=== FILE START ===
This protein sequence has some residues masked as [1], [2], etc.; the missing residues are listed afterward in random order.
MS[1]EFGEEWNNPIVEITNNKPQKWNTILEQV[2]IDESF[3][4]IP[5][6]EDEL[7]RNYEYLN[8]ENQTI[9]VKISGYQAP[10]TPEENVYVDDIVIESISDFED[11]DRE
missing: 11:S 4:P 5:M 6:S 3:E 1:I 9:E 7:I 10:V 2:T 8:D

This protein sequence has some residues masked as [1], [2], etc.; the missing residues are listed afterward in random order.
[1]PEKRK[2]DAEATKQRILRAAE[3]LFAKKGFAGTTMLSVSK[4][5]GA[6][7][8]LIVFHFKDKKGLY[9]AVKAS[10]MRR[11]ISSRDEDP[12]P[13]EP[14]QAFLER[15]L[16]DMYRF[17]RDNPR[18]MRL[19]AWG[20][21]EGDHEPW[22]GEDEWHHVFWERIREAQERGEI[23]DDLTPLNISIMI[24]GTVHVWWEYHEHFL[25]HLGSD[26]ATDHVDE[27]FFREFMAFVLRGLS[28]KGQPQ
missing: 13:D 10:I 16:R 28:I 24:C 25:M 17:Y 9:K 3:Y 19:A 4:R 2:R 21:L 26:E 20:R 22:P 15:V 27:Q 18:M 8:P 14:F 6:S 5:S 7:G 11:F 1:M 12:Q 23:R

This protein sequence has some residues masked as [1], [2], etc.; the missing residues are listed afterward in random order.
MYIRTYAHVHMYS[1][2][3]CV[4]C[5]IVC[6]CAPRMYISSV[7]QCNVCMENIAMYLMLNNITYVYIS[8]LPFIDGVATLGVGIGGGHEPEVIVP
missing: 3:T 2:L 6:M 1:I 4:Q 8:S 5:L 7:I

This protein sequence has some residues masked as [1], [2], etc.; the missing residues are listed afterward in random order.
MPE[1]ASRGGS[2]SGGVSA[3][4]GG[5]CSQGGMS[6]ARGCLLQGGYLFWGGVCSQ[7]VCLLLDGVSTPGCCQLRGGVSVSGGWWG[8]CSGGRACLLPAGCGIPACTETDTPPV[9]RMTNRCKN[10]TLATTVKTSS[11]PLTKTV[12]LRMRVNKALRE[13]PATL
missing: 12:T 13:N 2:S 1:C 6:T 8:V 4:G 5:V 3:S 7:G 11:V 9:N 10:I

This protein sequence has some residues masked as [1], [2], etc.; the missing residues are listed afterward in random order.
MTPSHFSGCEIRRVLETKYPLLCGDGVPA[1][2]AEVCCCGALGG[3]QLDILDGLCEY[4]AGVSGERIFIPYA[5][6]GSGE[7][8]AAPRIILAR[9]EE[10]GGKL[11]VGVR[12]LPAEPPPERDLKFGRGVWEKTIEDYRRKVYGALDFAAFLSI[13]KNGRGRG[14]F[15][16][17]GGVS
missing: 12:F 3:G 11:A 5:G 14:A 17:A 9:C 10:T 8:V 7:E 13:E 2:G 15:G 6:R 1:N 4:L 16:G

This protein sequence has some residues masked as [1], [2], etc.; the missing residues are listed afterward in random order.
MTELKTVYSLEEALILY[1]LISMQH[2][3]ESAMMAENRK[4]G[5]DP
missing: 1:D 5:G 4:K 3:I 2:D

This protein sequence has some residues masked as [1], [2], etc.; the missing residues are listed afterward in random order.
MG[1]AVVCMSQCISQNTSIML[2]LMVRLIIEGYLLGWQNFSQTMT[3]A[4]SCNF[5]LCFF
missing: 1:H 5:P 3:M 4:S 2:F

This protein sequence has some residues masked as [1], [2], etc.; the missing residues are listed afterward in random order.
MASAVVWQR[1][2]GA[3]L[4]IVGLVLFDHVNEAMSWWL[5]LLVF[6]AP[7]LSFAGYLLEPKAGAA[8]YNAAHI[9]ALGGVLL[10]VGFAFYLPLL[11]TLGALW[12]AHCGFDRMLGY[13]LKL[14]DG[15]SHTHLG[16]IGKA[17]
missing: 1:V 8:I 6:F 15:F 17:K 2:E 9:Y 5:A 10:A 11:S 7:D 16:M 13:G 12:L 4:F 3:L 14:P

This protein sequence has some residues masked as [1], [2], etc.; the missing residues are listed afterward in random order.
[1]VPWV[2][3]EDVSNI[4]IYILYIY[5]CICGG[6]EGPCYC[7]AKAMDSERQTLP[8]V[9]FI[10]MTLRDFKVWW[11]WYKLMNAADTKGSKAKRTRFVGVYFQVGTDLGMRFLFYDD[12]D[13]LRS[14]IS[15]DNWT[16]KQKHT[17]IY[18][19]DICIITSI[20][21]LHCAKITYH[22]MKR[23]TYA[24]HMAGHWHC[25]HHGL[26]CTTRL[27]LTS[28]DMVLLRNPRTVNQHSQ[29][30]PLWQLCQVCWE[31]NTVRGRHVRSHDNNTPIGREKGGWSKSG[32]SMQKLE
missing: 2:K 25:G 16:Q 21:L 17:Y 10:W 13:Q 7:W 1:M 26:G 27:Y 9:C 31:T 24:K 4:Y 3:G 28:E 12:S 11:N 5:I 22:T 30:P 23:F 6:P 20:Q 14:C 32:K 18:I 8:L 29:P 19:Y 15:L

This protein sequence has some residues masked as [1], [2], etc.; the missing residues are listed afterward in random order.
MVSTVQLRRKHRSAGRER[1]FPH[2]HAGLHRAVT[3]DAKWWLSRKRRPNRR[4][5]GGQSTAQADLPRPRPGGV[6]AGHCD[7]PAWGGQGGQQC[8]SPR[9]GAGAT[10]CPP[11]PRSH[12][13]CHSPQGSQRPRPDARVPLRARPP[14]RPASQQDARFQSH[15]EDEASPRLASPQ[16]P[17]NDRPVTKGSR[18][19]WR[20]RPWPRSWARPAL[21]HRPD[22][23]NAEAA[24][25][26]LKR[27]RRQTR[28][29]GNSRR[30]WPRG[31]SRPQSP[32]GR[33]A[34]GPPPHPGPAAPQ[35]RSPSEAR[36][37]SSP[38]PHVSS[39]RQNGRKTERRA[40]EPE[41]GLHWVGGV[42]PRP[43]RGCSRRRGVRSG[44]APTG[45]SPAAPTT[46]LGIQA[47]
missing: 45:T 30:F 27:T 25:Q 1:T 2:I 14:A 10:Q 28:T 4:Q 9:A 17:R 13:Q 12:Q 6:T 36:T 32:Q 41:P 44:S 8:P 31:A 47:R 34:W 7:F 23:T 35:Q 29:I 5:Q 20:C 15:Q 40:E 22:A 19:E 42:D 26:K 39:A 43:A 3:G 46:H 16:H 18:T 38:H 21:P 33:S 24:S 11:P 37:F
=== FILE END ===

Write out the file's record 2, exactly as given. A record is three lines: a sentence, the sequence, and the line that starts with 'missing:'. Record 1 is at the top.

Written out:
This protein sequence has some residues masked as [1], [2], etc.; the missing residues are listed afterward in random order.
[1]PEKRK[2]DAEATKQRILRAAE[3]LFAKKGFAGTTMLSVSK[4][5]GA[6][7][8]LIVFHFKDKKGLY[9]AVKAS[10]MRR[11]ISSRDEDP[12]P[13]EP[14]QAFLER[15]L[16]DMYRF[17]RDNPR[18]MRL[19]AWG[20][21]EGDHEPW[22]GEDEWHHVFWERIREAQERGEI[23]DDLTPLNISIMI[24]GTVHVWWEYHEHFL[25]HLGSD[26]ATDHVDE[27]FFREFMAFVLRGLS[28]KGQPQ
missing: 13:D 10:I 16:R 28:I 24:C 25:M 17:Y 9:K 3:Y 19:A 4:R 2:R 21:L 26:E 20:R 22:P 15:V 27:Q 18:M 8:P 14:F 6:S 5:S 7:G 11:F 1:M 12:Q 23:R